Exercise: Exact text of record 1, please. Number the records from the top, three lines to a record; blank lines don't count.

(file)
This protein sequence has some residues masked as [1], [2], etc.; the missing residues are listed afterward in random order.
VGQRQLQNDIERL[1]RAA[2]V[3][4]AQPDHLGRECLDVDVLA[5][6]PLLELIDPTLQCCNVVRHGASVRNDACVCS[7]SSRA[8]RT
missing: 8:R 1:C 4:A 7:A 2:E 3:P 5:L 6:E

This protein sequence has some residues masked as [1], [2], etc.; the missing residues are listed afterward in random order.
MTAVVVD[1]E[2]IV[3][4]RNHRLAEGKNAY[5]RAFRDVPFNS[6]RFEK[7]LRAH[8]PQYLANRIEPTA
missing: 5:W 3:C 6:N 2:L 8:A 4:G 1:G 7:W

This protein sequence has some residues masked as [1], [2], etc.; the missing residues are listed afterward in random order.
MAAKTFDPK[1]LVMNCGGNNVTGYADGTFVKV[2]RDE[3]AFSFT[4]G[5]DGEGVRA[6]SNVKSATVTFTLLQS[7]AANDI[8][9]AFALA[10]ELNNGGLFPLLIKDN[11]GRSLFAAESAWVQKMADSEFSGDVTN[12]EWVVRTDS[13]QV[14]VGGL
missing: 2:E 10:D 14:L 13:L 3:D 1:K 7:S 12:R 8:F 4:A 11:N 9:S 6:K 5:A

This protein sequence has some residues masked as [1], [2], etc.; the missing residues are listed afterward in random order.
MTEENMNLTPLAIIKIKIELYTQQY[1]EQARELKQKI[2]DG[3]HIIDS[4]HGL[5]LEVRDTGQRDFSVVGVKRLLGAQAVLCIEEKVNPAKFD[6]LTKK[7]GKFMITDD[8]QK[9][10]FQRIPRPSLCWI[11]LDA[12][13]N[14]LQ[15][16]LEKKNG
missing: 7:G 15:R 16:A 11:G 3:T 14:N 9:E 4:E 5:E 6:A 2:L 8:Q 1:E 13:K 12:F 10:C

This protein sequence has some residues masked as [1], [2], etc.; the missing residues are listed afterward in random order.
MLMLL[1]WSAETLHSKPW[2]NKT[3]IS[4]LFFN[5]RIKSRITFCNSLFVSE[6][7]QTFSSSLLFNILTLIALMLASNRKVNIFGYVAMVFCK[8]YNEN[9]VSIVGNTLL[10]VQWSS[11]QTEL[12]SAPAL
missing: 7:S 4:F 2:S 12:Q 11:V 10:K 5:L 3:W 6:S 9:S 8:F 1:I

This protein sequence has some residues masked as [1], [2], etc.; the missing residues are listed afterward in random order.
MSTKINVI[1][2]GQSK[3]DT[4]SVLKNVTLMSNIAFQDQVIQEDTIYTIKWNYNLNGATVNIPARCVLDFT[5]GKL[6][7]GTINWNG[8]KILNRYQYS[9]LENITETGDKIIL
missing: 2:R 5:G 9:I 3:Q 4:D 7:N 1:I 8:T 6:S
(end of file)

This protein sequence has some residues masked as [1], [2], etc.; the missing residues are listed afterward in random order.
VGQRQLQNDIERL[1]RAA[2]V[3][4]AQPDHLGRECLDVDVLA[5][6]PLLELIDPTLQCCNVVRHGASVRNDACVCS[7]SSRA[8]RT
missing: 8:R 1:C 4:A 7:A 2:E 3:P 5:L 6:E